Yes I have. If you believe in the deregulation of the labour market, that is, if you believe that neither the State nor third parties like unions or employer bodies or tribunals ought to be in involved in industrial relations, and that industrial relations ought to be essentially individual contracts between employees and employers, then it is a logical view to say that the State systems are a drag on that process. The State systems provide a refuge for those who continue to believe in some form of collective resolution of industrial disputes. And therefore, those ideologically committed to the emasculation of a regulated labour market would say, and have said for some time, we've got to get rid of those State systems, otherwise any attempt at the Federal level to revolutionalise the system and to get rid of the traditional conciliation and arbitration processes will be ineffectual.

We have seen the High Court this week first directions hearing on the challenge. What is the most that we could hope for from this High Court challenge? What is the prize at the end of this?

The maximum result for the trade union interest, and for the positions of the State Labor Governments would be a ruling that the corporations power, section 51(20) of the Australian Constitution, simply doesn't justify a wholesale regulation of industrial relations, even in relation to corporations, and that certainly it doesn't justify or support Federal regulation which is a hostile takeover of State industrial systems. That would mean, not an excessively narrow reading of the corporations power, but I think a reading of the corporations power which represents the real intention of those who formulated it in our Constitution. Mainly, that it is a power to regulate and protect corporations, particularly trading and financial corporations, rather than a general charter to deal with any activity that corporations might enter into.

Where would that leave the laws? We know what these laws try to do. Would they be able to do anything if the High Court challenge is successful?

If the High Court challenge were successful, then it is possible that the Federal Government could turn to reliance upon the foreign affairs power, that is international treaties, but Liberal Governments have shown a marked reluctance to do so because those international labour organization treaties contain all kinds of safeguards and checks and rights for working people that a conservative federal government would be disinclined to use as the basis for its legislation.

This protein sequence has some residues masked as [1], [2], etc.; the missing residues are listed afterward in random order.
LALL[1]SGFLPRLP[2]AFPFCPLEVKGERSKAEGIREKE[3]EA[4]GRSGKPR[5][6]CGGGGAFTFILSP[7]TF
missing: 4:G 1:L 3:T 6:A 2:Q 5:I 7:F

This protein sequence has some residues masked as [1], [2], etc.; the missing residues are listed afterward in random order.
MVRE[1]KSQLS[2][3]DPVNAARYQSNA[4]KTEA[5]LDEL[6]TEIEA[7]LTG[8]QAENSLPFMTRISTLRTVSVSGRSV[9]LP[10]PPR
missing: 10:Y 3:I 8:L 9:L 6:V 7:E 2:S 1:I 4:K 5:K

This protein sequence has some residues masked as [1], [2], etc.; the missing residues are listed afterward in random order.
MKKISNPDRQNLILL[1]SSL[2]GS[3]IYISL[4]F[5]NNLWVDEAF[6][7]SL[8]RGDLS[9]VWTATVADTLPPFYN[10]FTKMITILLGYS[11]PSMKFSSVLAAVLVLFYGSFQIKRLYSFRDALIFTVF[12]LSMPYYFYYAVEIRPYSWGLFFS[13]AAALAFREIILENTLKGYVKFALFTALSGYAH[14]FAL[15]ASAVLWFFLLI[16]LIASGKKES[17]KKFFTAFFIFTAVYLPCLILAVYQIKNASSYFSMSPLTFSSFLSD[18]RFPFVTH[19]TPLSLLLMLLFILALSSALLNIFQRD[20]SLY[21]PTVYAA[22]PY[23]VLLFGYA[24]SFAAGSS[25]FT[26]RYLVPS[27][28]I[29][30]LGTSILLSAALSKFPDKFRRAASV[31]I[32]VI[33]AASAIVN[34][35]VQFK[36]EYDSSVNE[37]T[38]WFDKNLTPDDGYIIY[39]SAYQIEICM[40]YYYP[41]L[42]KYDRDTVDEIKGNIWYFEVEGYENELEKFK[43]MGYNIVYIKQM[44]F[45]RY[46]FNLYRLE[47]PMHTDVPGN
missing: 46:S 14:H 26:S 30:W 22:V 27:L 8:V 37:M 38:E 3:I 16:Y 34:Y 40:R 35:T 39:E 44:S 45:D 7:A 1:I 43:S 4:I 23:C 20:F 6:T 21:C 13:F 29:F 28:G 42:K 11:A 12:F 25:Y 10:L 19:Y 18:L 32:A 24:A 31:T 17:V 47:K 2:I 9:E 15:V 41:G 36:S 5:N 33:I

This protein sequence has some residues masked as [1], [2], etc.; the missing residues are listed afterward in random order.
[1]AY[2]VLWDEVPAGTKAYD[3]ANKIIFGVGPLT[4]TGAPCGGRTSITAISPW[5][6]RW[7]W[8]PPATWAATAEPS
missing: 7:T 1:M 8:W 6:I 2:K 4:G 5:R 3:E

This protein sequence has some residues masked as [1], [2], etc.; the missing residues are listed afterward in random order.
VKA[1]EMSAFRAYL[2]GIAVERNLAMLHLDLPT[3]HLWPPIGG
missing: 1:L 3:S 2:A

There may be areas in which the Commonwealth could legislate. It could certainly curtail its own system of conciliation and arbitration. That is to say, I think it would be a hard argument to suggest that the Commonwealth couldn't in some ways tie the hands of the Federal Conciliation and Arbitration Commission, or Federal or Australian Industrial Relations Commission, but if the High Court case was successful it couldn't do likewise in relation to State jurisdictions.

Do you see this case running ... It seems like a fairly straightforward argument - it either is an extent of the corporations power or it isn't. Do you see this case you would see running for months or is it a fairly succinct, short case we are looking at here?

No, I think the case can be shortly put in about three days. The only reason for three days is the number of parties and the complexity of the legislation itself.

You would know most of the High Court Justices. Which of those would you see as being the key people in making a decision on the legality of the Work Choices legislation? Which way would you see them going?

The High Court is quite hard to predict at the moment. It is a relatively conservative court, but then the arguments that the unions want to present are relatively conservative in terms of Constitutional interpretation. There are some Justices on the High Court who haven't really passed comments upon this area of discourse, and indeed the only Justice who has explicitly dealt with the matter is Justice Gaudron, who has since retired. So, I think anybody would be foolish to dogmatically predict the outcome of the High Court proceedings and foolish to predict the thinking of individual Justices of the Court which will take place in accordance with conventional jurisprudential reasoning.

Finally Jeff, Workers On Line readers know that you have had a tough couple of years. How are you? How are you traveling?

I am very interested in this current project and it is good to get my teeth into some real and substantive law and some tactics. So, I am very happy doing that.